The first blue pigment to hold its color was often prized over gold. The semi-precious stone lapis lazuli was ground into an iridescent pigment, sometimes called ultramarine, that seemed to shine when applied to the canvas. The first known use of it as a pigment goes back to 6th and 7th century BCE wall paintings in Bamiyan, Afghanistan, the country where almost all of the lapis lazuli used in art was mined. It became especially popular in Renaissance Europe, often used to accent the robe of the Virgin Mary, the hue simultaneously telegraphing a high price, and a purity of material.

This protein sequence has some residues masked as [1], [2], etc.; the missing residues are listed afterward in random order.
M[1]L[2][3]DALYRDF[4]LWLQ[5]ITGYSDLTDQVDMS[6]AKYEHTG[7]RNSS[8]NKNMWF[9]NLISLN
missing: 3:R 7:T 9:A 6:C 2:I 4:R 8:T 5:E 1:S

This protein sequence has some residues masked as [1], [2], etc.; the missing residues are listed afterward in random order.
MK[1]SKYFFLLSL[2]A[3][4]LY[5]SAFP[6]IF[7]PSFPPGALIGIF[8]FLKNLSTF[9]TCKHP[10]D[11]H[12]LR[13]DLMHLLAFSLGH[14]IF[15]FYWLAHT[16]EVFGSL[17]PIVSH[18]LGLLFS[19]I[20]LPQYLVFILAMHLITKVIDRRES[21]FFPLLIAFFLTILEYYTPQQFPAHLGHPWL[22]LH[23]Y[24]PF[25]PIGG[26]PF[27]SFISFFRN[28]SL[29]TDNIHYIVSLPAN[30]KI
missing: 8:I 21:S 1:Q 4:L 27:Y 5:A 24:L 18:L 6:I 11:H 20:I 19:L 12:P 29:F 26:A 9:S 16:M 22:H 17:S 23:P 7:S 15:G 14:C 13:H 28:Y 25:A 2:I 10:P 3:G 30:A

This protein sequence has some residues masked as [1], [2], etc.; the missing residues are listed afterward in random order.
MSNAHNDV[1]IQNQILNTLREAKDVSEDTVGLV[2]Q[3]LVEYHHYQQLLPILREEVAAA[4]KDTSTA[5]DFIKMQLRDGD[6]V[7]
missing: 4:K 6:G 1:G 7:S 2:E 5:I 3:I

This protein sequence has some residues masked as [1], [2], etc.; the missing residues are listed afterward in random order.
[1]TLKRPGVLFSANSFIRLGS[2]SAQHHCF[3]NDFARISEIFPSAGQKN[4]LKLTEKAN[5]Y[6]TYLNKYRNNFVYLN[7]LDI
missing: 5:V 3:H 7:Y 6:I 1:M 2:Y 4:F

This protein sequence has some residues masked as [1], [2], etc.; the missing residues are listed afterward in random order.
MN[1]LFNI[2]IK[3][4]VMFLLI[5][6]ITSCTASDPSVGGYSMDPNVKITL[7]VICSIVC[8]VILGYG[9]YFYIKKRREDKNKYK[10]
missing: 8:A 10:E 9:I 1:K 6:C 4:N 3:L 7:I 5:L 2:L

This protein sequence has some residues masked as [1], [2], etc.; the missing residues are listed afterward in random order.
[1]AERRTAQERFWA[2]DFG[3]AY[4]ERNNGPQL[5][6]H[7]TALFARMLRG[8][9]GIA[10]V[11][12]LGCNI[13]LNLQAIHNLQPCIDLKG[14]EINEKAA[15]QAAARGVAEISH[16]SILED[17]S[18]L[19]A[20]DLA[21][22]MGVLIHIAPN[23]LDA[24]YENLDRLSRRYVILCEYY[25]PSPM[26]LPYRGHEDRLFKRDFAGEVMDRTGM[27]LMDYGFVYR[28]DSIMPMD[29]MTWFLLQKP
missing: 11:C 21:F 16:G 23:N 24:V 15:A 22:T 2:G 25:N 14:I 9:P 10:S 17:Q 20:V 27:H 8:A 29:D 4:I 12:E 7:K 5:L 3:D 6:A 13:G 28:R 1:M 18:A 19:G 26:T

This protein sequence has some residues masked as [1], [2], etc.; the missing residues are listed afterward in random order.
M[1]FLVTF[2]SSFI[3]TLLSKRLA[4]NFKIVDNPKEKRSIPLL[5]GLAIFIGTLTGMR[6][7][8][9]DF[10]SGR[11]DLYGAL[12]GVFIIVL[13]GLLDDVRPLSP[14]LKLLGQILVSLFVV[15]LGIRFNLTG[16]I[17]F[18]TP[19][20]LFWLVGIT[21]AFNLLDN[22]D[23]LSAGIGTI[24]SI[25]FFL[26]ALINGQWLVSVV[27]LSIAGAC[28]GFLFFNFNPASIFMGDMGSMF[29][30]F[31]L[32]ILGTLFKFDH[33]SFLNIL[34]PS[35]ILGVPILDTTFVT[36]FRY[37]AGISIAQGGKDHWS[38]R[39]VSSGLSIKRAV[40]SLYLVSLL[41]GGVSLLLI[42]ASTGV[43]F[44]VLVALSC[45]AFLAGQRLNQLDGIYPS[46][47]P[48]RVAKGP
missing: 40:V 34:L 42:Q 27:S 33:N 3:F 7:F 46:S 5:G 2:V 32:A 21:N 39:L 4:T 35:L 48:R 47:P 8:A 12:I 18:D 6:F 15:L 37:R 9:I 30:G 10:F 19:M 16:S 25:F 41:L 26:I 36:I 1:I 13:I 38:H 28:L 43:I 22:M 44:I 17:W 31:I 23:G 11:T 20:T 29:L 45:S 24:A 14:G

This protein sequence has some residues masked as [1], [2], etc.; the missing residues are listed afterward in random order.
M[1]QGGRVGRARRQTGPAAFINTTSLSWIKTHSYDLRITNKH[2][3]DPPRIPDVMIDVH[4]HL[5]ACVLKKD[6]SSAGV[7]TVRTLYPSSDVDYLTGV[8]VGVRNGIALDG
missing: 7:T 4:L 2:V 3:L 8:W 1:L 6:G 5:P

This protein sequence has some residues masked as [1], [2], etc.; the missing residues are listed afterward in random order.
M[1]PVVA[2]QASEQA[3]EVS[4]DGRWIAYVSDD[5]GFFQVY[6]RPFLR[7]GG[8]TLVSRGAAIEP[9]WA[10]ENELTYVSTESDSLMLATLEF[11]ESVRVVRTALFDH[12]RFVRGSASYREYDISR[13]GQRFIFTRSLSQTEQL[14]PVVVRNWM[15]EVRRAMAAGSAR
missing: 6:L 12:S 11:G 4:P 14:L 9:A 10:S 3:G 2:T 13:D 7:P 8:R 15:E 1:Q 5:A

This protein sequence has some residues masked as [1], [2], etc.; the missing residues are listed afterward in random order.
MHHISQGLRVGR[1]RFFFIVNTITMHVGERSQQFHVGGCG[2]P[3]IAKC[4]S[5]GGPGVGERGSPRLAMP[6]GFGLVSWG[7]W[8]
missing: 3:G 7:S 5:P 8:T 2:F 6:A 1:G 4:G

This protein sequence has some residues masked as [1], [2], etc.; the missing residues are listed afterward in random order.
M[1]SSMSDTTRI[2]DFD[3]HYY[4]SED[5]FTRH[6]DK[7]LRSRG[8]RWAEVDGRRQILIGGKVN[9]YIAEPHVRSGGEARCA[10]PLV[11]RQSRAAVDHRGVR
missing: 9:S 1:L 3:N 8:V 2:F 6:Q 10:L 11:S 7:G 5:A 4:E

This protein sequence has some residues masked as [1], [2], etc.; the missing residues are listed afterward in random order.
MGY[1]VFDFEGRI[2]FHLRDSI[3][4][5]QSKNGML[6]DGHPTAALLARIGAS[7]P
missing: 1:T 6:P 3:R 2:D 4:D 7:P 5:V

At the Harvard Art Museums in Cambridge, Massachusetts, a chunk of lapis lazuli is currently on view in the The Painter on Display, a small rotating installation on the identity of artists and their materials. Organizer Lola Sanchez-Jauregui, a Maher curatorial fellow in American art, stated in an online post: “It’s important not to overlook this material side of painting. I hope that viewing these tools will help people approach the paintings from a new point of view.”